Crocs at nature reserve don't pose a major threat

Crocs at nature reserve don't pose a major threat

As a birdwatcher, I have been a regular visitor to the Sungei Buloh Wetland Reserve for well over a decade, and can confirm that the presence of estuarine or saltwater crocodiles there is neither a recent occurrence nor a secret ("Crocodile threat underplayed" by Mr Shawn Low; Forum Online, last Thursday). And at no point have the crocodiles posed a significant threat to visitors.

In fact, prominent signs warning visitors of the potential presence of crocodiles have been in place since well before my first visit to the reserve in 2001, and several more have been put up recently.

Mr Low pointed out that crocodiles have attacked humans in Queensland, Australia. It is important to understand that Sungei Buloh and Queensland are different.

The riverine habitats of Queensland are much larger and more extensive than that of Sungei Buloh, allowing the crocodiles in Queensland to grow to a much larger size and form much larger populations.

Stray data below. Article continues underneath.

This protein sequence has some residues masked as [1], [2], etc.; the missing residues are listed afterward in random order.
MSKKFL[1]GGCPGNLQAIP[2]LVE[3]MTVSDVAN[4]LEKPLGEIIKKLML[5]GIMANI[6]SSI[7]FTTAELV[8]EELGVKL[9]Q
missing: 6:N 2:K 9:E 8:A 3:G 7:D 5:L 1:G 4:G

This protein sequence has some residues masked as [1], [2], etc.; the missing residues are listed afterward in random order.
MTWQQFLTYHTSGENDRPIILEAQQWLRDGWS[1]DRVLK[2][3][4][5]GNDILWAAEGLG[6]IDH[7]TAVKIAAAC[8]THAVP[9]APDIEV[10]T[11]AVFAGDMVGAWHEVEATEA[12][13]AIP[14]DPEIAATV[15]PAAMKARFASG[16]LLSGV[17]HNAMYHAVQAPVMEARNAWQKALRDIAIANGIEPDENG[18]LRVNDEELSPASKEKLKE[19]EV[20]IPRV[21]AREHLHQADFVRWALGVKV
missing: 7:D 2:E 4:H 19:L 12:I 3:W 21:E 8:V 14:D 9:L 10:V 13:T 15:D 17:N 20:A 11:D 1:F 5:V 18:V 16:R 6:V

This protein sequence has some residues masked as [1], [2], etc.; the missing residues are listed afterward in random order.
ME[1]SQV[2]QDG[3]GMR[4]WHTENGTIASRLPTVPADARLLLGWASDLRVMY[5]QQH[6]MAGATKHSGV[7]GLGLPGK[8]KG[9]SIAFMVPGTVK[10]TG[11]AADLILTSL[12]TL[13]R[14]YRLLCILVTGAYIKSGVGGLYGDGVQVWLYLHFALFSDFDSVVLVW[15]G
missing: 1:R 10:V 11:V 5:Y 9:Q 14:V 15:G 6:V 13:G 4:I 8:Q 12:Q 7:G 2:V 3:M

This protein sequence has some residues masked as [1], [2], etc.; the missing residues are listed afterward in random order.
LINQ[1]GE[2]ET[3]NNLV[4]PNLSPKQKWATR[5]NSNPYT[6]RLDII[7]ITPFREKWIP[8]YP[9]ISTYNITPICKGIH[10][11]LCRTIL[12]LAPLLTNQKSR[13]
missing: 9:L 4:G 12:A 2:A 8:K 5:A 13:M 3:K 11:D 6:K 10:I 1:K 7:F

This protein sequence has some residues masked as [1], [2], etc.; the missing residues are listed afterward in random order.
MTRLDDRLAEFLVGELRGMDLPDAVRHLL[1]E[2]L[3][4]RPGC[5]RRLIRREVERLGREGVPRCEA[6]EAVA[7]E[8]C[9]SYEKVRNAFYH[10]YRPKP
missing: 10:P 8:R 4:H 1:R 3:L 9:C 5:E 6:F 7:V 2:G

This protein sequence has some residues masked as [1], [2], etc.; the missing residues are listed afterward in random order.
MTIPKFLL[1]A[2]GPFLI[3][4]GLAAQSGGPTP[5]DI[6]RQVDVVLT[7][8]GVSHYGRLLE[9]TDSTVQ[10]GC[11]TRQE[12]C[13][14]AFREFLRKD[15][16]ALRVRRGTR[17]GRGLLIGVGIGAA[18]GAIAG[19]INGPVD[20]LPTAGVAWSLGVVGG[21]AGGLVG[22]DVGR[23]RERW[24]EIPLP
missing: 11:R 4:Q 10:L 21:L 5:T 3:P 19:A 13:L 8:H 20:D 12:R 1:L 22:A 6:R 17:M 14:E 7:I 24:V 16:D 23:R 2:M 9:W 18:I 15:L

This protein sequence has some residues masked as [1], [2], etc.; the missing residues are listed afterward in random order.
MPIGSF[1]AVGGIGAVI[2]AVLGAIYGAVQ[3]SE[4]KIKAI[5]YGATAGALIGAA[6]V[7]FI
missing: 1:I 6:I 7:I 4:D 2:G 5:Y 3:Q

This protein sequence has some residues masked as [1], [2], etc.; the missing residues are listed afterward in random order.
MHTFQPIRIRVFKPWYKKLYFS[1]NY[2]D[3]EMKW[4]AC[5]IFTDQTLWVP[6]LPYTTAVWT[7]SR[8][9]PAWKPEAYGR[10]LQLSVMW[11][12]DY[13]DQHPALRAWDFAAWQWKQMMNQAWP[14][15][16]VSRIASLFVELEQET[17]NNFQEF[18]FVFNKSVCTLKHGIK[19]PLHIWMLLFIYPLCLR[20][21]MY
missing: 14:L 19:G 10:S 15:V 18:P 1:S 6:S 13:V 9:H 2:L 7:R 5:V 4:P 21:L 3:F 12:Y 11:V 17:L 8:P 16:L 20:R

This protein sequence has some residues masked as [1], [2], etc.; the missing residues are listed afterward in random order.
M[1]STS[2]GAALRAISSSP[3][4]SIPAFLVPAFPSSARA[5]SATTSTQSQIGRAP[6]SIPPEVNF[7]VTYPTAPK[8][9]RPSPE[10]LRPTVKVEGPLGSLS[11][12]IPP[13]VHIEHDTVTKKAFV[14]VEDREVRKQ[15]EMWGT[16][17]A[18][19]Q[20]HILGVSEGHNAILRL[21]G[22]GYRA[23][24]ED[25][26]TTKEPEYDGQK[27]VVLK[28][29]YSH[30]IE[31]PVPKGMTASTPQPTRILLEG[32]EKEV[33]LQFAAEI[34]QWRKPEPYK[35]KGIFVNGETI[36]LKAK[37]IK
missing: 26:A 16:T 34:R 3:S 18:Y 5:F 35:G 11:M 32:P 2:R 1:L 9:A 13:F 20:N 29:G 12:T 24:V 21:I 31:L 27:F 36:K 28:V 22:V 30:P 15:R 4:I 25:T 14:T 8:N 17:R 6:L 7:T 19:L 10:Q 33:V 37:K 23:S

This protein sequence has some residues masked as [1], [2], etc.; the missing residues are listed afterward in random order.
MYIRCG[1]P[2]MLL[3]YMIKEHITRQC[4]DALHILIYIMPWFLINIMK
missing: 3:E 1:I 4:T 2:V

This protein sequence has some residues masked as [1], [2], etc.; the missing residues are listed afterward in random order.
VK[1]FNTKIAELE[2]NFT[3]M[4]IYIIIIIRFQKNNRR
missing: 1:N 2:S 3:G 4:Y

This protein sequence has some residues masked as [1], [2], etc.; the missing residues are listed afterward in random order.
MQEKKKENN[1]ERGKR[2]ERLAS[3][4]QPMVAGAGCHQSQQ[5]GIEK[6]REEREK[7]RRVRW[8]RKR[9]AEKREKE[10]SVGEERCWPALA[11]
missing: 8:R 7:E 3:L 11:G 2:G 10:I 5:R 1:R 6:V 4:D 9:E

In contrast, Sungei Buloh is much smaller, which means that while the crocodiles are able to find sufficient food, their size and population are likely to remain small, thus reducing the risk of attacks.

Most crocodile attacks occur when people are in the water. In Sungei Buloh, the raised gravel paths and boardwalks ensure that visitors are kept well away from the water, thus ensuring their safety.

This is not to say there is entirely no risk. It is important to remember that crocodiles are wild animals and will defend themselves when disturbed or provoked. Visitors to the nature reserve must remain respectful and keep their distance from wild crocodiles, even as they appreciate the animals' beauty in their natural habitat.

David Tan Jian Xiong

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